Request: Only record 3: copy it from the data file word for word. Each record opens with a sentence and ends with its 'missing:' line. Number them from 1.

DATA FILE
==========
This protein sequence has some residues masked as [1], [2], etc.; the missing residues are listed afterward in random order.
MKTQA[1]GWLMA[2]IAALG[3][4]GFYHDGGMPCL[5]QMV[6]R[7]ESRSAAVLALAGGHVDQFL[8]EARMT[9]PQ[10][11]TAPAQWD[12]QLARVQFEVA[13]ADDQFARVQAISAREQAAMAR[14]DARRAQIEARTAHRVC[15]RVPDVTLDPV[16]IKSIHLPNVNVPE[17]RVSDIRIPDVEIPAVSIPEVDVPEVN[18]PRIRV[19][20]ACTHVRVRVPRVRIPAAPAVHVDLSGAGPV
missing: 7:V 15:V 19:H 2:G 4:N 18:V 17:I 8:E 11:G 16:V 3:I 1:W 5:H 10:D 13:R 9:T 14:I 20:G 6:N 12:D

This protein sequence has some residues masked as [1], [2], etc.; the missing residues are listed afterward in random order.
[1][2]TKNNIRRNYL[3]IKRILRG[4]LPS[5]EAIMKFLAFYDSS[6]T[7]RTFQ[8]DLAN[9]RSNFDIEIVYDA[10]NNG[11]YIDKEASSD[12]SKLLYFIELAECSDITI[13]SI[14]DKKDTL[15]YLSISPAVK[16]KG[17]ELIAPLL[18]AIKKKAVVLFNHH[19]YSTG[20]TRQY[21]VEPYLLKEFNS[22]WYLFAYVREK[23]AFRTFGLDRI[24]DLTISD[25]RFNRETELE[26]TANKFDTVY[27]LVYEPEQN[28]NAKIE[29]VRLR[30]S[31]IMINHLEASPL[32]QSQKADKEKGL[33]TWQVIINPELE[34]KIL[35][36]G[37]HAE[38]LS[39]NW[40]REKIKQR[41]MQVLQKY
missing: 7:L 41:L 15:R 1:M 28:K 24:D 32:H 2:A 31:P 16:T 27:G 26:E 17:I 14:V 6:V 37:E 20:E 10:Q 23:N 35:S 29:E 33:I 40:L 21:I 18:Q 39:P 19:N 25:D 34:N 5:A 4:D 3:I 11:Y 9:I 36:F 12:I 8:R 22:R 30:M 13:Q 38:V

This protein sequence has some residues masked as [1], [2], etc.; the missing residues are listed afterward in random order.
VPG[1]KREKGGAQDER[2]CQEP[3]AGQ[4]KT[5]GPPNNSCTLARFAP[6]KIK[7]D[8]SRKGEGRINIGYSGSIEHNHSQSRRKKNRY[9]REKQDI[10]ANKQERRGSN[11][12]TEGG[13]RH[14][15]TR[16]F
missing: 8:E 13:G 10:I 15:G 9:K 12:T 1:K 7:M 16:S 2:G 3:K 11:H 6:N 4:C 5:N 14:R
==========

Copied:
This protein sequence has some residues masked as [1], [2], etc.; the missing residues are listed afterward in random order.
VPG[1]KREKGGAQDER[2]CQEP[3]AGQ[4]KT[5]GPPNNSCTLARFAP[6]KIK[7]D[8]SRKGEGRINIGYSGSIEHNHSQSRRKKNRY[9]REKQDI[10]ANKQERRGSN[11][12]TEGG[13]RH[14][15]TR[16]F
missing: 8:E 13:G 10:I 15:G 9:K 12:T 1:K 7:M 16:S 2:G 3:K 11:H 6:N 4:C 5:N 14:R